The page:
We turn, therefore, to the language in § 15 (7) on which petitioners rely. This language was not part of the Mann-Elkins Act, but was added by the Transportation Act of 1920. See § 418 of the latter Act, 41 Stat. 484, 487. Section 418 rearranged the paragraphs of § 15 of the Interstate Commerce Act and made numerous modifications to the text of that section. Among other things, § 418 reduced the suspension period created by the Mann-Elkins Act from 10 months to 120 days. According to Commissioner Clark, this change was intended to alleviate complaints by the railroads that the 10-month period too long deprived them of needed revenue in the situation in which proposed rates were ultimately determined to be reasonable. See 1 Hearings on H. R. 4378 before the House Committee on Interstate and Foreign Commerce, 66th Cong., 1st Sess., 30-31 (1919). To protect shippers, the reduction in the suspension period was counterbalanced with a provision authorizing the Commission to require carriers to keep account of and refund amounts collected under tariffs which became effective after a 120-day suspension. See ibid. The provisions were summarized in the Report of the Conference Committee which described the provisions of the House bill which provided the text of § 418:
This passage, which declares that Congress sought to protect the public in "all cases" in which a hearing had not been concluded by the termination of the suspension period, certainly cannot be read to indicate that Congress placed any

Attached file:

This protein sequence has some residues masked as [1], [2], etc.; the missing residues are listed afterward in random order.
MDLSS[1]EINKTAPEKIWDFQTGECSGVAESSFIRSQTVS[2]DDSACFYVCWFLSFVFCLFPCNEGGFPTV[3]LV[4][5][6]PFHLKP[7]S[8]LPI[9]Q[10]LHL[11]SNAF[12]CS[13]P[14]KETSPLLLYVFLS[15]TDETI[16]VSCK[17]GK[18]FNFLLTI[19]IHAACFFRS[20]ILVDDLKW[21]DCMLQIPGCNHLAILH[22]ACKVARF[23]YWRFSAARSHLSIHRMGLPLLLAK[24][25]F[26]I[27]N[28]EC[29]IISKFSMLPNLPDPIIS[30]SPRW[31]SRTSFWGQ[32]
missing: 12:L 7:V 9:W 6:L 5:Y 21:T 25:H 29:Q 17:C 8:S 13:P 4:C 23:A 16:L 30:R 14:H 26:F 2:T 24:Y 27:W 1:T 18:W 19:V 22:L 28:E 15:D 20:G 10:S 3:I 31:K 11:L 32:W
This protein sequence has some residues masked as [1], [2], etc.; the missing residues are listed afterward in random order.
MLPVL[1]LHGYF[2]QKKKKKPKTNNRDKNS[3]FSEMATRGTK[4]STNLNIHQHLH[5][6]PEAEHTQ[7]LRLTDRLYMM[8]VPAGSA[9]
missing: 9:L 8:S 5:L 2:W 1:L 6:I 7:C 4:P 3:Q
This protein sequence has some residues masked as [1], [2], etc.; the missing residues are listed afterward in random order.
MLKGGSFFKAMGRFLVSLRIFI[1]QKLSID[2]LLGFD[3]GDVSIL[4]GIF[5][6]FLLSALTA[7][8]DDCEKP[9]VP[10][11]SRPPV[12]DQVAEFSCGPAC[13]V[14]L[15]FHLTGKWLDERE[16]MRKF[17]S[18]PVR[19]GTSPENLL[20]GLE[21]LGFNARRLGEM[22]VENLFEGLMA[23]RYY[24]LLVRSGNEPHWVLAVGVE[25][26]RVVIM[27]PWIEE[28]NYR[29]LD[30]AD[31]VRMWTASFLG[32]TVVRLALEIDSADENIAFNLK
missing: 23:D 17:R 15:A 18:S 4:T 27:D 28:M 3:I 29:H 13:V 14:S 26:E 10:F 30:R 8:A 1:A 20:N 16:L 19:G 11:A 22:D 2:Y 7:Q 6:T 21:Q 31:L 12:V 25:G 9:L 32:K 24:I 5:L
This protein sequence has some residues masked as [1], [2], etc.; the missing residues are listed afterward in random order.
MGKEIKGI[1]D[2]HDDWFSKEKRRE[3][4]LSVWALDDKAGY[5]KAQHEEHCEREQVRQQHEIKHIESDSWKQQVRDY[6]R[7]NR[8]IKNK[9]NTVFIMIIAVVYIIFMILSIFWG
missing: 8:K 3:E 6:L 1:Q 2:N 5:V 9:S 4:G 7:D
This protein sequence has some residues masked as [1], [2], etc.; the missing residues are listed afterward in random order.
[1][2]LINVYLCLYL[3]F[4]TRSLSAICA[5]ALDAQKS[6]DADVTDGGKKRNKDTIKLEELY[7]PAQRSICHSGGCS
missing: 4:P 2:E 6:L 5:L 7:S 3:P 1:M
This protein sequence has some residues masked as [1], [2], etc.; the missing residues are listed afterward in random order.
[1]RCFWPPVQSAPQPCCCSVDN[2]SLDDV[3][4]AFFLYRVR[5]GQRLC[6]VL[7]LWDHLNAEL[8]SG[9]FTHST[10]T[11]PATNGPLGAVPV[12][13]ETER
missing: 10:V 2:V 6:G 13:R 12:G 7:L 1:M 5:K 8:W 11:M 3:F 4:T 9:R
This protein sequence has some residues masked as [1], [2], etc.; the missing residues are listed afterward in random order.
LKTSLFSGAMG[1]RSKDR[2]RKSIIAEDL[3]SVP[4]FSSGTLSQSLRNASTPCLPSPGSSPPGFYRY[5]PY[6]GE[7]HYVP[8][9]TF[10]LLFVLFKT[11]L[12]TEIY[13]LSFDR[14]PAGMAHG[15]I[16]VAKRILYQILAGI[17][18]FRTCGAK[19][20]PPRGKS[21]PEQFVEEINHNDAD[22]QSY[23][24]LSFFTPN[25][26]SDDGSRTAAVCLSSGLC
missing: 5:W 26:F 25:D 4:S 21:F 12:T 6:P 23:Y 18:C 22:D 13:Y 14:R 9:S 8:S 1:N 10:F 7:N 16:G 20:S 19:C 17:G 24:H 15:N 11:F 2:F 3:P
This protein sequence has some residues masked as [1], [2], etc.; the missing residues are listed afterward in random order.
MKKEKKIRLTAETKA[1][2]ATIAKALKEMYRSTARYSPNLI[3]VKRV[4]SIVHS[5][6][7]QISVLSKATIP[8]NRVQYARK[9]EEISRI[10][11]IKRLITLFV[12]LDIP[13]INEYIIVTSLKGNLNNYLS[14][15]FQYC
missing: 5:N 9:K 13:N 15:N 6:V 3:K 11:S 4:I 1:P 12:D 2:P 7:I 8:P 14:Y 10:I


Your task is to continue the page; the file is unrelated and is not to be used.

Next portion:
For the reasons stated above, the judgment below is in all respects
MR. JUSTICE POWELL took no part in the consideration or decision of these cases.
Sohio Pipe Line Co. 33.34% ARCO Pipe Line Co. 21.00 Exxon Pipeline Co. 20.00 BP Pipelines, Inc. 15.84 Mobil Alaska Pipeline Co. 5.00 Phillips Alaska Pipeline Corp. 1.66 Union Alaska Pipeline Co. 1.66 Amerada Hess Pipeline Corp. 1.50
Trans Alaska Pipeline System, 355 I. C. C. 80, 91-93 (1977) (TAPS). Phillips Alaska Pipeline Corp. filed its tariffs later than the other seven carriers and has filed a petition for review of the suspension of its tariffs in the Court of Appeals for the District of Columbia Circuit, where decision has been deferred pending decision by this Court in these cases. See Joint Brief for Petitioners 4 n. 2.
Proposed Interim Carrier Rate Rate ReductionAmerada Hess $6.44 $4.85 $1.59 BP 6.35 4.68 1.67 Mobil Alaska 6.31 4.84 1.47 Exxon 6.27 5.10 1.17 Phillips Alaska 6.22 4.83 1.39 Sohio 6.16 4.70 1.46 Union Alaska 6.09 4.89 1.20 ARCO 6.04 4.91 1.13
See id., at 80, 87, 94.